If you are concerned about leaving your loved ones with the task of making your funeral arrangements and paying for your final expenses, you are not alone. Many people worry that their death will cause a financial and emotional burden on those that are left behind. That's why some are opting to make the arrangements themselves before their passing in order to alleviate confusion and stress when the final moment arrives. If you have decided to give this final gift to your family and friends, there are some things you will need to consider. The major decision is whether your remains will be buried via traditional methods or if you will be cremated. Consider these facts about cremation before you make a decision.
Why do so many people choose cremation?
Many people cite cost as the major determining factor when they choose cremation. According to The National Funeral Directors Association, the median cost of a traditional burial in 2014 was $7,181 without a vault and $8,508 if a vault was included. This does not account for the cost of a burial plot in a cemetery. It further cites the median cost for a cremation with a viewing and funeral services was $6,078. However, according to a 2011 report in Money Talks, choosing a cremation without a viewing or funeral service costs about $1,000.
Do you need to have a viewing and funeral?
Whether you choose to have a viewing and funeral is a personal choice, but bear in mind that if you decide you want a viewing before the cremation, you will incur the additional costs of preparing the body for viewing, such as embalming costs and the cost of the casket. Many funeral homes rent caskets for the viewing, as a body that will be cremated does not need a casket. The body is cremated in a simple wooden box. Some reasons to hold a viewing or funeral service include:
- Providing closure for family and friends
- Allowing family and friends to pay their respects and say goodbye to the deceased
- Meeting the needs of some religious beliefs and customs
Are there other choices besides a viewing and funeral service with a cremation?
Yes. You can choose to forgo the viewing and hold a funeral service with the urn of the deceased's ashes present. Displaying photos or a media show of photos of the deceased allows family and friends to connect with the deceased and pay their last respects. This option will require an additional fee for the service but will eliminate the fees for preparing the body for a viewing.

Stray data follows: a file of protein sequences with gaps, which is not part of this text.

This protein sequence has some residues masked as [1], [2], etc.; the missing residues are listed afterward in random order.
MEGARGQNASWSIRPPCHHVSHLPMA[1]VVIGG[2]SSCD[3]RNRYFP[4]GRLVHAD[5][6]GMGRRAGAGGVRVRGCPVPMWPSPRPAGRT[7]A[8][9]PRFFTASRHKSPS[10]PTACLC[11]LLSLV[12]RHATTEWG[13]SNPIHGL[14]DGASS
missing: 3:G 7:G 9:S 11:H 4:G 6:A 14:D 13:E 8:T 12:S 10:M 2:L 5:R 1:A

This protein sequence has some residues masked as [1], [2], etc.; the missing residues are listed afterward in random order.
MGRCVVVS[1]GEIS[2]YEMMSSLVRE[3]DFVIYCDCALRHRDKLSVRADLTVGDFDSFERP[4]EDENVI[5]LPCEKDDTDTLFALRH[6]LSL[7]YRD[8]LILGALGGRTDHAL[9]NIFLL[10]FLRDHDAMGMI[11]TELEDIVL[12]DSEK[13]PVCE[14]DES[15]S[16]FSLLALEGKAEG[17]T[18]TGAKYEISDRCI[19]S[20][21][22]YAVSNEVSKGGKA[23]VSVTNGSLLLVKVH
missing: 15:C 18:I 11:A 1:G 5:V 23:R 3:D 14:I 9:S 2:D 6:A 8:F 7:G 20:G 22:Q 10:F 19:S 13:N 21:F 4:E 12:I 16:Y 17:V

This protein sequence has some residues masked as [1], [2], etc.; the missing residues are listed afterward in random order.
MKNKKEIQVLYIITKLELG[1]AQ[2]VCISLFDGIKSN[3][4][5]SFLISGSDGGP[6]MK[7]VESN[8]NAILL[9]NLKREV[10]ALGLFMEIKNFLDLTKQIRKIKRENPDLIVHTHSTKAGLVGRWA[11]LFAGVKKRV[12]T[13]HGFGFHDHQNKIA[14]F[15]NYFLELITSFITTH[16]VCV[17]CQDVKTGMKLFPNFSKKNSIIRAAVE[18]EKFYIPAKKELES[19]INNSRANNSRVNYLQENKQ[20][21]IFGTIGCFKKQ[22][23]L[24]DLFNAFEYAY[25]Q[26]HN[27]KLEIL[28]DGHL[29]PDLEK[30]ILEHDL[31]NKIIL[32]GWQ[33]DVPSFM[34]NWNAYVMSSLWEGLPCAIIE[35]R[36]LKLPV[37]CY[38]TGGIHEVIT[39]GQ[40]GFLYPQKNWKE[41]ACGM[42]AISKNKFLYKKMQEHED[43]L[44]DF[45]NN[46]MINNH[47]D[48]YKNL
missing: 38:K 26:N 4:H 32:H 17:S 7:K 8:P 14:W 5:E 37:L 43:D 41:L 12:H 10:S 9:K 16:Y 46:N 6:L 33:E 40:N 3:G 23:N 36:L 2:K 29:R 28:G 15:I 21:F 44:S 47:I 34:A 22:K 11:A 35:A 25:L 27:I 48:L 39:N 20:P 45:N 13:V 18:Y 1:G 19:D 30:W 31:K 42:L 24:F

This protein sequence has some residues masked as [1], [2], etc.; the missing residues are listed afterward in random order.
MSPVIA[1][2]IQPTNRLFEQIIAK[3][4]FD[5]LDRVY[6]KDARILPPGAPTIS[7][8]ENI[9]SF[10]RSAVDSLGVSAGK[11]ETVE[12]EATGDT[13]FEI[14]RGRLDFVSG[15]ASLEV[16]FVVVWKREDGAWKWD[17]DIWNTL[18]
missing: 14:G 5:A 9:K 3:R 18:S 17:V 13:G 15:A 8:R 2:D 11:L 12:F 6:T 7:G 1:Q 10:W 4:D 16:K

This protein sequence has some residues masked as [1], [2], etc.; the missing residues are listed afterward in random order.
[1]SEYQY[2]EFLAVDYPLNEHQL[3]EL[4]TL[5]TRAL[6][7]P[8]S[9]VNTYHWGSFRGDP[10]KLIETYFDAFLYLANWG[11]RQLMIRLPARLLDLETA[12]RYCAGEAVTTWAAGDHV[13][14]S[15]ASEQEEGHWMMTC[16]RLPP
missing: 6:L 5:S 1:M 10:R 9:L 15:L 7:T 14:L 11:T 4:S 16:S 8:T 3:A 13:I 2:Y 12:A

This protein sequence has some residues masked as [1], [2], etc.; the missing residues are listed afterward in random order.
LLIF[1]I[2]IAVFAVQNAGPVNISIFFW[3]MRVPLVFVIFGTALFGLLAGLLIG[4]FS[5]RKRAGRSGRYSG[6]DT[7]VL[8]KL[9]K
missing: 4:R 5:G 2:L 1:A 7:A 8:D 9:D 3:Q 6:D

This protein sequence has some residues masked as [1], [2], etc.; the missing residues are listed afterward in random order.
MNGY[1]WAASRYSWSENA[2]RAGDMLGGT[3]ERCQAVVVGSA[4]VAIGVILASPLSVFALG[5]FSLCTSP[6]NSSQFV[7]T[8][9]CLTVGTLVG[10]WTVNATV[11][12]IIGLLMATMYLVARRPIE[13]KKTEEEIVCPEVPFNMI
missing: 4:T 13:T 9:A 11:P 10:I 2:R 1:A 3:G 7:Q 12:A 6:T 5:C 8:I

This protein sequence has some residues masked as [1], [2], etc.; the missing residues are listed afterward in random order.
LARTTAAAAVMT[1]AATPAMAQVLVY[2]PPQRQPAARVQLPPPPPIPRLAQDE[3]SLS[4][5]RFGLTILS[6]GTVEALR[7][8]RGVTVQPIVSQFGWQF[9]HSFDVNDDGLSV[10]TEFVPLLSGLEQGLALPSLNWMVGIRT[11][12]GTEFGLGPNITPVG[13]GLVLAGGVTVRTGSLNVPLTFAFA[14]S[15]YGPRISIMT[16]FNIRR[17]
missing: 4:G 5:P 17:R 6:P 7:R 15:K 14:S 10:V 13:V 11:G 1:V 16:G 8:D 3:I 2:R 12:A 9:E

Other options include a graveside service, if the ashes are to be buried; a private celebration of the deceased life held at another location; a service held as the ashes are released in the desired location; or other personal services held by the family.
Do the ashes need to be buried?
No. After cremation, the family will be presented with the cremains, and they are free to bury them if they wish, but this is not required. In fact, many cite the fact that they can take the ashes with them wherever they go as one of the reasons for choosing cremation. If your family moves to a new location, the ashes can be taken with them. This eliminates the stress and discomfort of having a loved one buried at a distance from the family.
Regulations regarding the disbursement of the ashes vary from state to state, but as a rule they cannot be disbursed on public property without a permit or permission from the municipality. Burial in a public cemetery requires a plot.
While visions of casting your ashes to the wind and letting it carry you over your favorite landscape may seem romantic, spreading ashes really doesn't work that way. Human cremains are not dust, like you see in the movies. The remains are similar to aquarium gravel and are typically stark white. They will not fly away in the breeze or float on the water. For this reason, they may be sprinkled on the ground and covered lightly with soil, but the final decision is up to you and your loved ones.
The cost of a cremation and any associated services varies. Call your local funeral home to discuss the options as you make plans for your final arrangements. Click here to find out more.